For anyone who suffers with lupus, perhaps one of the hardest things to come to terms with is that we often do not look sick. People tend to assume that if we look fine, we are fine. It can be frustrating to experience a lack of empathy and compassion from the people who surround us.
Having an invisible illness such as lupus can impact a person’s ability to live their lives the way they otherwise would. Even on days that aren’t marked by pain and chronic fatigue, people with invisible illnesses often have limited reserves and have to be very careful in deciding what to spend their energy on.
The spoon theory is designed to be a way of talking about the impact of invisible illnesses so that people who don’t have those illnesses may be able to understand better. It asks people to imagine having to give a spoon for everything they do on any given day like:
Going to work
Engaging in a meeting
Playing with your kids
Washing the dishes
Taking a shower
Having a coffee with friends
According to the theory, most healthy individuals have more spoons than they need to get though any given day. But people with invisible illnesses have a very limited number of spoons, and they have to be careful how they use them because once they’re out, they’re out.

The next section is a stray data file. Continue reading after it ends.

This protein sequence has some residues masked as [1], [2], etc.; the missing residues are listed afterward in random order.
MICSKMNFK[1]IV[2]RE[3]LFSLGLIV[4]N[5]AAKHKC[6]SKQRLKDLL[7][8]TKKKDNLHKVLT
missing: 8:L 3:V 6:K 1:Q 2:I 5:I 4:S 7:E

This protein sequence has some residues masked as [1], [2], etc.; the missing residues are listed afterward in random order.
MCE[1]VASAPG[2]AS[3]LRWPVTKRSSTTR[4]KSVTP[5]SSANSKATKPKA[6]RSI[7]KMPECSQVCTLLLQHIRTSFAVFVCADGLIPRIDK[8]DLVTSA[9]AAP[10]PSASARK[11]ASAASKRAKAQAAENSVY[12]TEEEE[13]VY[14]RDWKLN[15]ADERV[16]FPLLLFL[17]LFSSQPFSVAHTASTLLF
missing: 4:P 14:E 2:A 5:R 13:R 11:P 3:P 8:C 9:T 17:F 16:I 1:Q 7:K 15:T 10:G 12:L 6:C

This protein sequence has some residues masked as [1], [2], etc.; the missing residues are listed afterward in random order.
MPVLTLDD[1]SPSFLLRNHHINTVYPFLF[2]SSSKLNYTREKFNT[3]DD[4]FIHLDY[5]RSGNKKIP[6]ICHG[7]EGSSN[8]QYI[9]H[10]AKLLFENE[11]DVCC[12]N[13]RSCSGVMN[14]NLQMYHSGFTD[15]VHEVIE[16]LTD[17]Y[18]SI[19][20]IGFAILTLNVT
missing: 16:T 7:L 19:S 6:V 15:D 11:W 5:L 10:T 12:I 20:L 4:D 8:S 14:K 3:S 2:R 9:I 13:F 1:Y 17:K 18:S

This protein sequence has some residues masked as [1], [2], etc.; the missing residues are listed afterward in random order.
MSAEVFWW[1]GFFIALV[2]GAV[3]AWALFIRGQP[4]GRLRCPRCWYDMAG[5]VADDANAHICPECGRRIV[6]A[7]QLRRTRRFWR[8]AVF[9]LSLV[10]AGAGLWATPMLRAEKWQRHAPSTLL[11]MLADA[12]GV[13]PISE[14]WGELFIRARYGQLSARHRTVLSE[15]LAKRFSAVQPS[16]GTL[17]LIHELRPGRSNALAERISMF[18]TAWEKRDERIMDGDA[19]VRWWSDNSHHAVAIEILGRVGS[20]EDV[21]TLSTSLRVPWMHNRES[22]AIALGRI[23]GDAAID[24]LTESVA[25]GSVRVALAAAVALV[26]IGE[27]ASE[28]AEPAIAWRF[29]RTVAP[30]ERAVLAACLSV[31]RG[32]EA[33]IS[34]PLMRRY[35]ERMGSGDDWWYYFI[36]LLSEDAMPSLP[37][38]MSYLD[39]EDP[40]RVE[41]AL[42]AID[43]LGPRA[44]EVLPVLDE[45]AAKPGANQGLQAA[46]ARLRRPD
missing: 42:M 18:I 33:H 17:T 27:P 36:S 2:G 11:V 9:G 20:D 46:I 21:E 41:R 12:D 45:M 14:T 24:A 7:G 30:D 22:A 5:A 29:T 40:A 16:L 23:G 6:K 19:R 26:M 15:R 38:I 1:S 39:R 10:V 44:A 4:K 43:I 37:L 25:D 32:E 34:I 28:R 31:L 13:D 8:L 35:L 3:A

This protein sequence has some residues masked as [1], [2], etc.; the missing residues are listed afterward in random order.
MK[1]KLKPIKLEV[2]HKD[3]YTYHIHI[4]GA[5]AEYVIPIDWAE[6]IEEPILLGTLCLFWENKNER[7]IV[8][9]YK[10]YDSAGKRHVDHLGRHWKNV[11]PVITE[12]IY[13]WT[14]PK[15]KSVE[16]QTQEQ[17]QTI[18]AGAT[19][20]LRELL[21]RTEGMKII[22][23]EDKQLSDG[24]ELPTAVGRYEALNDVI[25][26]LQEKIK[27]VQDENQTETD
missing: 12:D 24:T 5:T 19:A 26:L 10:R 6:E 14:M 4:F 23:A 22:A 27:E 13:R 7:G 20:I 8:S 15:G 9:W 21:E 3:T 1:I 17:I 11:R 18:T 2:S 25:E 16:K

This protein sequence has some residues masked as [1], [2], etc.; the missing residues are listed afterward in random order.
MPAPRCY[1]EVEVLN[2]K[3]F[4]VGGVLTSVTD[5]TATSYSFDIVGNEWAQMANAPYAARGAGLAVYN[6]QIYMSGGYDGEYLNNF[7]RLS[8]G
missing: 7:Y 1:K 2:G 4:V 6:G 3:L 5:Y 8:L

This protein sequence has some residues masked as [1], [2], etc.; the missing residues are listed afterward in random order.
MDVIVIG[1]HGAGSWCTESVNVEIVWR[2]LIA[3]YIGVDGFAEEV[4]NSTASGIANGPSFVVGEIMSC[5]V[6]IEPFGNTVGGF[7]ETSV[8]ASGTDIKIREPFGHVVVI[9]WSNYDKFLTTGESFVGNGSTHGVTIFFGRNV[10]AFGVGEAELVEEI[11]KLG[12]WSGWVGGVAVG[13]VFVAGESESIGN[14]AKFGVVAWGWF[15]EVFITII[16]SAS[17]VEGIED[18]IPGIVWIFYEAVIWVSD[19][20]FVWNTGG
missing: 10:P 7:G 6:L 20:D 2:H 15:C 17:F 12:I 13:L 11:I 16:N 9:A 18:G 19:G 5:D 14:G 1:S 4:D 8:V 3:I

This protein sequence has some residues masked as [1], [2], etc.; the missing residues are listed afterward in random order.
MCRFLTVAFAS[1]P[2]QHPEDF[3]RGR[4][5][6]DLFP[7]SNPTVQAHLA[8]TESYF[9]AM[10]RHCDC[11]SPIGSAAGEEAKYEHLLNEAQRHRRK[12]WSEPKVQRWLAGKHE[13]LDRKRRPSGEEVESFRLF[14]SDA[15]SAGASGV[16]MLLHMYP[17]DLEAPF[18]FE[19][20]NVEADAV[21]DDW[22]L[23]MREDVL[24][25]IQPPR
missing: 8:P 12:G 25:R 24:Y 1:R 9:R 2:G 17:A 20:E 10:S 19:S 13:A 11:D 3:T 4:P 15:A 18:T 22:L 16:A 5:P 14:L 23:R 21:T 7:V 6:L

If you only had 10 spoons, what would you use them on?
That is the impact of invisible illnesses. There are only so many spoons to spare, and some days there are even fewer than others. On those days, you might find yourself having to stay in bed when you would rather be spending time with friends. Sometimes, there just are not enough spoons to give away.
There is no doubt that living with an invisible illness is difficult. Not only are the symptoms painful and exhausting, but the lack of spoons can leave you feeling isolated and alone so it is important to get or ask for help when you need it.
This article is intended to inform and give insight but not treat, diagnose or replace the advice of a doctor. Always seek medical advice with any questions regarding a medical condition.